Blood and Rain

| December 2, 2009

Jorge Navas’ Blood and Rain is a deceptive affair. What first appears to be a fatalistic film noir thriller, slowly unfolds into a rather political and social entity. At its recent gala screening as part of the 8th Discovering Latin America Film Festival in London, it caused complaints due to its negative portrayal of modern day Colombia. Set on one rain-filled and event-filled night, on the eerie streets of Bogota, Navas’ harsh tale may appear stereotypical with its gangsters, coke fiends, murderers and lowlifes but underneath its genre veneer is a story of an outcry at a country ravaged by armed conflict, the drug trade and poverty.
Shot on digital, Blood and Rain (which there is plenty of) has been compared to Michael Mann’s Collateral. Whereas Mann’s film was an absurd thriller, Navas creates a phantasmagoria of rain-washed streets, dark corners, strangers and ill-lit apartment blocks in which characters drift about like ghosts. Bogota is depicted as labyrinthine and its inhabitants as vicious with dubious intentions.
The initial plot points are hard to discern and for long stretches, the audience will know as little as the protagonists Jorge and Angela. Indeed, towards its bitter finale, the realisation that all is lost is palpable. The narrative is as murky as the cinematography.
In her debut film, lead actress Gloria Montoya gives a feisty, yet, fragile performance as coke addict Angela, who meets taxi driver Jorge (Quique Mendoza) after he randomly picks her up. Their instant rapport and unlikely friendship is however compounded by outside influences. It is doomed from the start. These are damaged people bent on destruction. One is lost in grief and the other, drug addict. Jorge is solely focused on avenging his brother’s murder. When a local gangster Don Hector informs him of the culprit, he is given a gun and some bullets. The downward spiral begins.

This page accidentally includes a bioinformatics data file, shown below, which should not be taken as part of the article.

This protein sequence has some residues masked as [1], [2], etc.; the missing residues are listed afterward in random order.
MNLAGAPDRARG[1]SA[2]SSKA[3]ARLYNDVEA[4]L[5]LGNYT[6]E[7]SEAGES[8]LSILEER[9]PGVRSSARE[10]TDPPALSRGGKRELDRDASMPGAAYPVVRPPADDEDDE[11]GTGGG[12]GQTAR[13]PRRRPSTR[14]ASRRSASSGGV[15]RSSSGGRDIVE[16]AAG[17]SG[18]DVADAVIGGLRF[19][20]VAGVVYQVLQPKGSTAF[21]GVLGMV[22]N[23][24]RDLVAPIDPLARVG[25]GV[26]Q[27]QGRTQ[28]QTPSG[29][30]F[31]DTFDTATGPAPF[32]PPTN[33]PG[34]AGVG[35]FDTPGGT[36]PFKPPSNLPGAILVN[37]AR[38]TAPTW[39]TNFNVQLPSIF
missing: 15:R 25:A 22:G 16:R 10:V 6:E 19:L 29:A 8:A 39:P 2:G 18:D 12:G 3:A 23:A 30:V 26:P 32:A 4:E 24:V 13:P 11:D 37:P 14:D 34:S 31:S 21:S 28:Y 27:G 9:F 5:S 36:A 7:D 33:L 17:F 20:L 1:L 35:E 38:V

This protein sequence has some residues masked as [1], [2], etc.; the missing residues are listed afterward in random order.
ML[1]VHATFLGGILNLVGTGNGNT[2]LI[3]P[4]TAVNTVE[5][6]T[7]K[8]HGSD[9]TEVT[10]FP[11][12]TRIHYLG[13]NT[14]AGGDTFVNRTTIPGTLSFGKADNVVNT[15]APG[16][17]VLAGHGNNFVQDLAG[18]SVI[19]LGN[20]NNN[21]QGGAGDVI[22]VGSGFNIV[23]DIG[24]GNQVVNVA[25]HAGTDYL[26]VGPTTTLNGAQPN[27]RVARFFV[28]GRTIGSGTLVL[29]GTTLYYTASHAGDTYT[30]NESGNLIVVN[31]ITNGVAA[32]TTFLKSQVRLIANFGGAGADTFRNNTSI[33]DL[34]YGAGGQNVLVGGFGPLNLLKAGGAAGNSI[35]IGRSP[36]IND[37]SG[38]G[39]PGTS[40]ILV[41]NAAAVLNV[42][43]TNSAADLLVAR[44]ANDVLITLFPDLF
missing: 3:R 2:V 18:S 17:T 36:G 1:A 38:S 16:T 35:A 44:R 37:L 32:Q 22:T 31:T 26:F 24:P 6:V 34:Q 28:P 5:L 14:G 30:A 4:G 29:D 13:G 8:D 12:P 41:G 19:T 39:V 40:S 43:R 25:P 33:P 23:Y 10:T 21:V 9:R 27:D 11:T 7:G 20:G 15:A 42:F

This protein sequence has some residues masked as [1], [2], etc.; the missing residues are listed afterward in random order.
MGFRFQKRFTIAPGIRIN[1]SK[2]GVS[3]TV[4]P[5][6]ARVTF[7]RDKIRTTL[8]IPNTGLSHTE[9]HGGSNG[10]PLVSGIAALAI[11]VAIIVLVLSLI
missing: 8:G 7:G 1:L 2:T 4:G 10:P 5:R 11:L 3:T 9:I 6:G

If the third act is a meandering affair, it is only because the lead characters fates are now at the whim of others. It is a contrived, albeit, necessary volte face as it heads towards its predictable denouement. Yet it does turns it into a different kind of predictability – a more tragic one.
Navas has spoken about his country burying its head in the sand over its social and criminal problems: Blood and Rain is the response. This slow, nocturnal drama winds like a river before descending into very choppy waters. Major praise must go to Blood and Rain’s cinematography. Its prowling tracking shots and neon-glistening surfaces are a visual feast for the eyes.

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